Magnetic fluids (ferrofluids) consist of magnetic nanoparticles (diameter ~10nm) which are dispersed in a liquid, often with the use of surfactants. They were first developed by NASA to address the unique requirements of moving liquid fuel in microgravity conditions. With a help of a holographic optical tweezers, interaction of magnetic nanoparticles with strongly focused laser beam was observed. When the light intensity was high enough, magnetic nanoparticles were removed from the beam center and they formed a dark ring. Creation process lasts less than 330μs and cannot be observed precisely even with ultrafast camera. Such rings exist when the laser beam is affecting the sample and disappear (with a lifespan of 10’th second range) after the laser is switched off. Moreover, when several rings are created simultaneously, complex interactions between them can be observed. In this work, the results of our experiments will be presented with hypotheses about the physical background of such a behavior.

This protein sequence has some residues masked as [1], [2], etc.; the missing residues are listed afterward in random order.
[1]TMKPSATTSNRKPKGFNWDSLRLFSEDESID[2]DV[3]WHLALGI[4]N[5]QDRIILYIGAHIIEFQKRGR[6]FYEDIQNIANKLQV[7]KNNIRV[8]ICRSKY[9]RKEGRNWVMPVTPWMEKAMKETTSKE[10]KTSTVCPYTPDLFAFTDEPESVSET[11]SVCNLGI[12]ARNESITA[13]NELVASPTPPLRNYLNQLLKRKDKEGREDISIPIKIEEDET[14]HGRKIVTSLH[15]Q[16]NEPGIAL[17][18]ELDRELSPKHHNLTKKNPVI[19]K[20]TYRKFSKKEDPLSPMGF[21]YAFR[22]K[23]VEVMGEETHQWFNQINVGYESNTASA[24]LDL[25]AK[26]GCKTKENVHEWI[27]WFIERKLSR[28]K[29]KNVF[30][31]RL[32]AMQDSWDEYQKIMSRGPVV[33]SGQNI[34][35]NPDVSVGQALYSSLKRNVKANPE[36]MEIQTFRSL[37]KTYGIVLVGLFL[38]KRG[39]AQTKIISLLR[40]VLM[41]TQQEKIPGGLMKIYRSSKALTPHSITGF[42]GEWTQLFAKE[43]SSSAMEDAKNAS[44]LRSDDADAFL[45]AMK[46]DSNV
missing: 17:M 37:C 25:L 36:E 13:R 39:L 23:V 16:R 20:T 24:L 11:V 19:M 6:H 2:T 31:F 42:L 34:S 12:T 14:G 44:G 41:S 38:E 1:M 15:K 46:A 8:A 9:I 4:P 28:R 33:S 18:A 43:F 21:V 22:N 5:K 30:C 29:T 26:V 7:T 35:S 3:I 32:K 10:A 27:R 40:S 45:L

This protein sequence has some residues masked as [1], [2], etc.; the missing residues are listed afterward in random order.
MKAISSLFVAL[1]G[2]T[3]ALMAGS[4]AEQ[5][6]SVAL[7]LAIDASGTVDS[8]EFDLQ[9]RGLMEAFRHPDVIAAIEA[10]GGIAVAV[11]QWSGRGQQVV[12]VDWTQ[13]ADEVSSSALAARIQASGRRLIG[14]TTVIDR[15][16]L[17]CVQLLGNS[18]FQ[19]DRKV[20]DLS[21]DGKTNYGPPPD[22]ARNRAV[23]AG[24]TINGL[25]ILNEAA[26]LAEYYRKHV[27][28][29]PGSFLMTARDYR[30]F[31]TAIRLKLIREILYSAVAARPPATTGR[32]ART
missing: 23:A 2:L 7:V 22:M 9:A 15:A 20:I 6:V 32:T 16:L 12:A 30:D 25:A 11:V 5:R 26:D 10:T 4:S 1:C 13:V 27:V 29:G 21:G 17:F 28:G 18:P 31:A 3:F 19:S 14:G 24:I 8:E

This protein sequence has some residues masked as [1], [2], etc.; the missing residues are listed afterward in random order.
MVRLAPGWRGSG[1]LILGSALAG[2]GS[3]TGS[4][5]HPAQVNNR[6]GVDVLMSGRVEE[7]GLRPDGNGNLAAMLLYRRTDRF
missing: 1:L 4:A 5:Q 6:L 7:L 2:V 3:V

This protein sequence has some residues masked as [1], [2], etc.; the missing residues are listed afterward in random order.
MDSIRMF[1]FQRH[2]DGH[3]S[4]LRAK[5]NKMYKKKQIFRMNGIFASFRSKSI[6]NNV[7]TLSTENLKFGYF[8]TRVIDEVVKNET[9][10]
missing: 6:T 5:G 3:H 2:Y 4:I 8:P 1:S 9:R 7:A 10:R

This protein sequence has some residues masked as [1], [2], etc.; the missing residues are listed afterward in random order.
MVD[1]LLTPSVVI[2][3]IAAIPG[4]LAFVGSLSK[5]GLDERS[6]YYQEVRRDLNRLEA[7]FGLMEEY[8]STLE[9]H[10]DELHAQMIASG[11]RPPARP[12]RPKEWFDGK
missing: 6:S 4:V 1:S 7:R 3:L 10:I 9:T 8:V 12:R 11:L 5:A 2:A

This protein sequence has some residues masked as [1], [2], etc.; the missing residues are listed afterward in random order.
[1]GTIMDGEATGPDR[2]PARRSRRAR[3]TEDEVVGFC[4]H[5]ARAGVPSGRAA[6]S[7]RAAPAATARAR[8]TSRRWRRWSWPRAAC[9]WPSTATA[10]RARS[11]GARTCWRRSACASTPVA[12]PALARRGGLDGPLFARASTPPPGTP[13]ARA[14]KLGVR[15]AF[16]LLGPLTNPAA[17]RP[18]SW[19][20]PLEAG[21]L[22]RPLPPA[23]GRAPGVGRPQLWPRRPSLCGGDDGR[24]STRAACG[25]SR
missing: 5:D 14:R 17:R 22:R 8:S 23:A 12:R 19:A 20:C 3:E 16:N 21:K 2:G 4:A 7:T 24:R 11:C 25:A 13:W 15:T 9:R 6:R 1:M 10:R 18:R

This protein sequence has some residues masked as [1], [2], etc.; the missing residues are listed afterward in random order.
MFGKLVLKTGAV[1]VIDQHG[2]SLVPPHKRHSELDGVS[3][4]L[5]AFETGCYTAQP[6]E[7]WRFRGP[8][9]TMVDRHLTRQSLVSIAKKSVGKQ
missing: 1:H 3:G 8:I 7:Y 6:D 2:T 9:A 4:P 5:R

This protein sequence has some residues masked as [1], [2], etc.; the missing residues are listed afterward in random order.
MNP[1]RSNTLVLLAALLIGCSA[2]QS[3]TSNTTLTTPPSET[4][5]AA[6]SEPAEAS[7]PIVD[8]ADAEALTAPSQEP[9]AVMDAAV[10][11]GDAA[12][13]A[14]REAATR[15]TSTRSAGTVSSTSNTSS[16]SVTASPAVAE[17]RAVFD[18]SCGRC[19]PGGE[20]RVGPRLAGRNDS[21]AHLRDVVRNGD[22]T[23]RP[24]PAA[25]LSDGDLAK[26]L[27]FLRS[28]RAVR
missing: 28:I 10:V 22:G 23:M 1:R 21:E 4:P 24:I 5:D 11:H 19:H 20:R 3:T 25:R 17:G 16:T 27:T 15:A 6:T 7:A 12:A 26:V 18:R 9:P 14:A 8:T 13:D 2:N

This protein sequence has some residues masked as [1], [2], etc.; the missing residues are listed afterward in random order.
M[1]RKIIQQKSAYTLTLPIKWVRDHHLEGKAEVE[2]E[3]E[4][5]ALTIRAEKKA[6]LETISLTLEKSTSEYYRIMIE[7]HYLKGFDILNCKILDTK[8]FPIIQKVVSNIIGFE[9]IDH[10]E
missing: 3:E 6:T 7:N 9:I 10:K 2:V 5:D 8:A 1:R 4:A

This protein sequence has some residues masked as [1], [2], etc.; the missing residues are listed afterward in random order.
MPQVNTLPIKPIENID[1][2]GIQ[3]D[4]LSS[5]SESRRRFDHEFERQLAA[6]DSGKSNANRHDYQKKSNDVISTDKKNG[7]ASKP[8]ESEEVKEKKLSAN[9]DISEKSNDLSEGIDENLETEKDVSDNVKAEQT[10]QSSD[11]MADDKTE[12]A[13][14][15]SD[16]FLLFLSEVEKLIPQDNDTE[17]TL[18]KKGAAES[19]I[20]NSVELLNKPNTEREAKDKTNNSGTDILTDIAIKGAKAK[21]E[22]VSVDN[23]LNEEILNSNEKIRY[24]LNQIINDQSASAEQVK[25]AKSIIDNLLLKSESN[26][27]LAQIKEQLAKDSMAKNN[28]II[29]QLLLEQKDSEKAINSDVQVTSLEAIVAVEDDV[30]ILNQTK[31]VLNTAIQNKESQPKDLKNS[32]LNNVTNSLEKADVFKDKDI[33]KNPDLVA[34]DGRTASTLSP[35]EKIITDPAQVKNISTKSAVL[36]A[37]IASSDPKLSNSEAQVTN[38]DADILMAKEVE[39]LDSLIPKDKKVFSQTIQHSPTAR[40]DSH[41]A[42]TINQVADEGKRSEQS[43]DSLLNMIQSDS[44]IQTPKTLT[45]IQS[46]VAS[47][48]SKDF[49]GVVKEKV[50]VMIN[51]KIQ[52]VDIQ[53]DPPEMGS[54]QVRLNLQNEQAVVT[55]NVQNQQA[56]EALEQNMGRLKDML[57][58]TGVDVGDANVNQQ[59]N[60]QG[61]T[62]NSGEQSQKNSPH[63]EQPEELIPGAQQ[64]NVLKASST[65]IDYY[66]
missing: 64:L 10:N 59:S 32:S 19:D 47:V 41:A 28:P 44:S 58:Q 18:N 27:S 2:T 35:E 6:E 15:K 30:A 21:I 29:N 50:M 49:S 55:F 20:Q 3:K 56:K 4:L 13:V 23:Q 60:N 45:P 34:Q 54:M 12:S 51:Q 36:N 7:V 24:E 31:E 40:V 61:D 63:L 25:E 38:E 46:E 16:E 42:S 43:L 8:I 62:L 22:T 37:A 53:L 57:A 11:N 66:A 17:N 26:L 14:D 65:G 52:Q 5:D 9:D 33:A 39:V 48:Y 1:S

The stiffness of a single optical trap is a basic parameter of optical manipulators and detecting the displacement of trapped object belongs to fundamental measurements . The trap stiffness can be determined by position measurements of oscillating (with high frequency) dielectric microsphere. Usually the signal is captured by simple detector like quadrant photodiode . However, this method is hard to apply when working in multitrap mode, especially in case of holographic optical tweezers. In multitrap mode, widely used method is video image processing focused on determining the center of mass of an object . In this contribution we present the method for position measurment based on video sequence analysis from fast camera. The position is obtained by correlating the video frame with templates of known positions of that object. This algorithm can work on several objects, finding their positions independently. It has also scalable accuracy up to sub-pixel level.